PinkShinyRose wrote:People controlling large corporations are definitely rare and form part of the current elite social class, but Eich was one of them (and probably still is or will be again soon). Eich's elite social status was not what human rights were supposed to protect, but what they were supposed to protect from.

His donation was $1000. Most middle class families could afford to donate that much. I'm all for keeping corporate money and lobbying out of politics, but the donation in question was in no way egregious, and you're just saying that the fact that he was a CEO by itself makes his personal views more oppressive than anyone else's, no matter how they're expressed.

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Re: 1357: "Free Speech"

Postby PinkShinyRose » Wed May 21, 2014 8:23 am UTC

Goranson wrote:
PinkShinyRose wrote:People controlling large corporations are definitely rare and form part of the current elite social class, but Eich was one of them (and probably still is or will be again soon). Eich's elite social status was not what human rights were supposed to protect, but what they were supposed to protect from.

His donation was $1000. Most middle class families could afford to donate that much. I'm all for keeping corporate money and lobbying out of politics, but the donation in question was in no way egregious, and you're just saying that the fact that he was a CEO by itself makes his personal views more oppressive than anyone else's, no matter how they're expressed.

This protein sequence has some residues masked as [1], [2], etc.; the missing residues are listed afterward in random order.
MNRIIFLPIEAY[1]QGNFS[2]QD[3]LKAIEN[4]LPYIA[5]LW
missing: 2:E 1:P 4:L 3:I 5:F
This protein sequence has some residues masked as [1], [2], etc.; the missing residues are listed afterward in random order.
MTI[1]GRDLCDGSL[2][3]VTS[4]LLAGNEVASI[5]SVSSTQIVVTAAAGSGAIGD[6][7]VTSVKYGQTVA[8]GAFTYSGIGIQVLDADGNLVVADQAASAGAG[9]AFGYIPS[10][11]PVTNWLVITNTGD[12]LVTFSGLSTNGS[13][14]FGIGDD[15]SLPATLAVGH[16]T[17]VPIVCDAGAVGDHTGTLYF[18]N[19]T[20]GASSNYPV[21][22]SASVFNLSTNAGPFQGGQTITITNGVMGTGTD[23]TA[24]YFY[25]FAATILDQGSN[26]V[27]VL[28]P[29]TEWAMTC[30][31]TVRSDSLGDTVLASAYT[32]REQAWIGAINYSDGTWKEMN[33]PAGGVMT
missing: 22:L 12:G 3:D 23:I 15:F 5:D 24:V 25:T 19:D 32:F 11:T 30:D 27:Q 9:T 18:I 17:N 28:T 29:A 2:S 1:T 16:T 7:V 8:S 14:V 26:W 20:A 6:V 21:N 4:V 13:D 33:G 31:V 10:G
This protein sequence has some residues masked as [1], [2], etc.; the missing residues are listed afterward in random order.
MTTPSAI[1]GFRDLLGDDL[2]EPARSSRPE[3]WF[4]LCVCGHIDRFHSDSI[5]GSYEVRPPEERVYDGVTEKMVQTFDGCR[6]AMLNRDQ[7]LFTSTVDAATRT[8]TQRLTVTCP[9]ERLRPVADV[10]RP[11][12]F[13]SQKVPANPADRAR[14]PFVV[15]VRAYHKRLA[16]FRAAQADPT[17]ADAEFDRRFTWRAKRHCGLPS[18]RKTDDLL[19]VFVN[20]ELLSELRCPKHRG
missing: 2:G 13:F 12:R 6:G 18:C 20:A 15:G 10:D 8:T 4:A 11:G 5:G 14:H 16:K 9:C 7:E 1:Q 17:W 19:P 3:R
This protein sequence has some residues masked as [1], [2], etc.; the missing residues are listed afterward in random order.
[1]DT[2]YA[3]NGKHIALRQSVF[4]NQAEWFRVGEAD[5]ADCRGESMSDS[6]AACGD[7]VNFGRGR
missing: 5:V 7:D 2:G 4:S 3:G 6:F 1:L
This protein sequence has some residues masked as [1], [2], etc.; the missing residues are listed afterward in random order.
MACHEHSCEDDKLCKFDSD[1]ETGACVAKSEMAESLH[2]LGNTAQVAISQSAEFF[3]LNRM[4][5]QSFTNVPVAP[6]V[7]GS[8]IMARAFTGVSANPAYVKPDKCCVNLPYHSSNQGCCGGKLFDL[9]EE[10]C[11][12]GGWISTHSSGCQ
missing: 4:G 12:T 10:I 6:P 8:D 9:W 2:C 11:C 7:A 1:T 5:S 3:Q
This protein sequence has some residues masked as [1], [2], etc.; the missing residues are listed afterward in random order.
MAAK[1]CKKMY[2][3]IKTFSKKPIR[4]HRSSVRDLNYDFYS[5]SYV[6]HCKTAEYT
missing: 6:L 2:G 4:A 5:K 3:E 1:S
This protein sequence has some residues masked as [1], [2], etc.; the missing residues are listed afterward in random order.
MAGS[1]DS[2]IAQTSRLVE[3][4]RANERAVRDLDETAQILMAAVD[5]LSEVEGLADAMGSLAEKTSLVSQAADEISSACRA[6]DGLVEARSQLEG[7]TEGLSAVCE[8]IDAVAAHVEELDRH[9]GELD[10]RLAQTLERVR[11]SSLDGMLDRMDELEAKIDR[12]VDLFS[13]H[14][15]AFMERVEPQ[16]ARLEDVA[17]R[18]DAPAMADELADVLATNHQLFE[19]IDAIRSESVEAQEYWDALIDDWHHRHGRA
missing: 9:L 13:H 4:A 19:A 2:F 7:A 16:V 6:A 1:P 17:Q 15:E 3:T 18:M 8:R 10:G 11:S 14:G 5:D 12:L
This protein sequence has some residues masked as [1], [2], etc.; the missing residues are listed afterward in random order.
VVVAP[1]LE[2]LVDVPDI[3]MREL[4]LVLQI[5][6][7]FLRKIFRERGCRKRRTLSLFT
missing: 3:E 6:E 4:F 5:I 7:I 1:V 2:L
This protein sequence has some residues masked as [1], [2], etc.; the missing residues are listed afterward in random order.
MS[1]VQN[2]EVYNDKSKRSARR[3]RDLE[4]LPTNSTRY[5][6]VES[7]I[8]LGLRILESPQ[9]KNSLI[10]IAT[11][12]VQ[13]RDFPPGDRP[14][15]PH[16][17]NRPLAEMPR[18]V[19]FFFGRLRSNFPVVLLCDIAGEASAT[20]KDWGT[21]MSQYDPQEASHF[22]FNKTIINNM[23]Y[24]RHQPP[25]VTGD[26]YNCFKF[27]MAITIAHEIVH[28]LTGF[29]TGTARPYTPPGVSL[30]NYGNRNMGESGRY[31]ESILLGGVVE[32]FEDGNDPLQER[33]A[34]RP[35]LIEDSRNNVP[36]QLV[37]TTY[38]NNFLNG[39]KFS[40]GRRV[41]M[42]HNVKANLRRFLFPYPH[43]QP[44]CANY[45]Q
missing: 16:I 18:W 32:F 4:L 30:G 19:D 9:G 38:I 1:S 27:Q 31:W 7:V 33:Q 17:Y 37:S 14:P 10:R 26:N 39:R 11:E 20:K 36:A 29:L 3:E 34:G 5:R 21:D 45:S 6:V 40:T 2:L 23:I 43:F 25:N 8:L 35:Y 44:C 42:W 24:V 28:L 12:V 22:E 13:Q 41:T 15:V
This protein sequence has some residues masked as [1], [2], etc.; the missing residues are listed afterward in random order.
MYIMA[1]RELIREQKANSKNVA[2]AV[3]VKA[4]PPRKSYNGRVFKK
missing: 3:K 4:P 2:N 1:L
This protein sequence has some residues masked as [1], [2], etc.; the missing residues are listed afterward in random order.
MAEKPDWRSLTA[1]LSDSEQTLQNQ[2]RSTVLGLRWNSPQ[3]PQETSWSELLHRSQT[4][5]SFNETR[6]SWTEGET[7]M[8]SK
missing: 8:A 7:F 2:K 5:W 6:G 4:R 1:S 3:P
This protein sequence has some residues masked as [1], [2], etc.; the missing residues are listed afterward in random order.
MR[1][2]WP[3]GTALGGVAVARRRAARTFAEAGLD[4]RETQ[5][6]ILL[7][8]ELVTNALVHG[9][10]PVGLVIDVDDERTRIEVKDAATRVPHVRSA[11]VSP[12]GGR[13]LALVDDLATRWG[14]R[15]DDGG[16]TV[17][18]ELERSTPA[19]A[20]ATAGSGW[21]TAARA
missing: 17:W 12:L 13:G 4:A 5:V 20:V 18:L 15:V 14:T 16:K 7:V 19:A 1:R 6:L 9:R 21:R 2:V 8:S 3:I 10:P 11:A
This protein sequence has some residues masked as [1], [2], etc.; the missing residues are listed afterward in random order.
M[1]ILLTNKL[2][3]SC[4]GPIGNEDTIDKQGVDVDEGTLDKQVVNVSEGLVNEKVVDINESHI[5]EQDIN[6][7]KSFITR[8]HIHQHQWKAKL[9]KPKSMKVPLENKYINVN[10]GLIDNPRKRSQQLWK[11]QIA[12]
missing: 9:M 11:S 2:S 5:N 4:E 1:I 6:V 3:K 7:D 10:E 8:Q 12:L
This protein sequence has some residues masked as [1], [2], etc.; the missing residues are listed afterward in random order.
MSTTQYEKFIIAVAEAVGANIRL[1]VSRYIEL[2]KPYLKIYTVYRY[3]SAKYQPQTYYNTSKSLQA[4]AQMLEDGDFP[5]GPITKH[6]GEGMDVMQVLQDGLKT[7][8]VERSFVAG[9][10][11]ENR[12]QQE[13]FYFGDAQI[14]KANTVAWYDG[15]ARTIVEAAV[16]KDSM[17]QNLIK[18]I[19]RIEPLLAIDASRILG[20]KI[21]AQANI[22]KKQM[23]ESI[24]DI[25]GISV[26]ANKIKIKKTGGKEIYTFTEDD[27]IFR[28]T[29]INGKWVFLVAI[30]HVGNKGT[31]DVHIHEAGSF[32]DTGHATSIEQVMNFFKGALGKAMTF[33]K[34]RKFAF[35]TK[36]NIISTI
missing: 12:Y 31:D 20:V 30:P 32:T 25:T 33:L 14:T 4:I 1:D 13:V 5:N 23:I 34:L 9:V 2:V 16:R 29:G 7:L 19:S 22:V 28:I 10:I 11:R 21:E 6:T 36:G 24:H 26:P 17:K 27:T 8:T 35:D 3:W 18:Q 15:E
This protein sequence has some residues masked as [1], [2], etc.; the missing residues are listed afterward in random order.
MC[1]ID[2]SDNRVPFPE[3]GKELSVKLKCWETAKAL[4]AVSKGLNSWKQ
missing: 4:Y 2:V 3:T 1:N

I think I was kind of vague: he can afford to spend 1000 dollars far more easily than a poor person. This by itself makes it more objectionable because he suffers fewer direct consequences of losing the money (he can probably still buy a new car). My main point though was that the only consequence was his (temporary?) loss of his elite social status, while his disproportionate influence was not what freedom of speech was intended to protect.

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Re: 1357: "Free Speech"

Postby PM 2Ring » Wed May 21, 2014 12:58 pm UTC

Goranson wrote:I'd be surprised if anyone had mentioned EME, since the last post before mine was made before that news was even announced. But if you have any posts on the subject that are paragons of originality, you're free to link me to them.

Thanks for linking to that EME stuff, Goranson.

Goranson wrote:Eich donating what was probably less than 1% of his income years ago in opposition to gay marriage is oppressive? I think the president of the United States publicly announcing that "marriage is a union between a man and a woman" is considerably more oppressive if we're going to start playing that game, which again raises the question: Why is the outrage in this instance so selective?

Attitudes towards same-sex marriage have changed somewhat in the years since that clip was made... That clip comes from 2008, before Obama was elected president, and at the time it would've been political suicide for him to make a strong pro same-sex marriage statement. He was campaigning to be the leader of a country where it was belived that the majority wasn't comfortable with legalising same-sex marriage; his statement was congruent with that belief.

But even in that clip Obama says that he wouldn't want his Christian ideas of marriage enshrined in the Federal constitution, and that he has no problems with same-sex civil unions.

The Eich case is different because Mozilla has clearly proclaimed itself a supporter of LGBT rights, including same-sex marriage, but then goes and promotes Eich to CEO when they knew he was so against same-sex marriage as to be a financial supporter of Prop 8. Now I don't believe that people should be punished for having such opinions and acting on them, but I also don't believe that it was appropriate for Mozilla to have promoted him to the CEO role. Sure, the boycott ultimately punished Eich, but I primarily see it as punishing Mozilla for having promoted Eich when that appears to be at odds with their stated policy (as discussed earlier in the thread).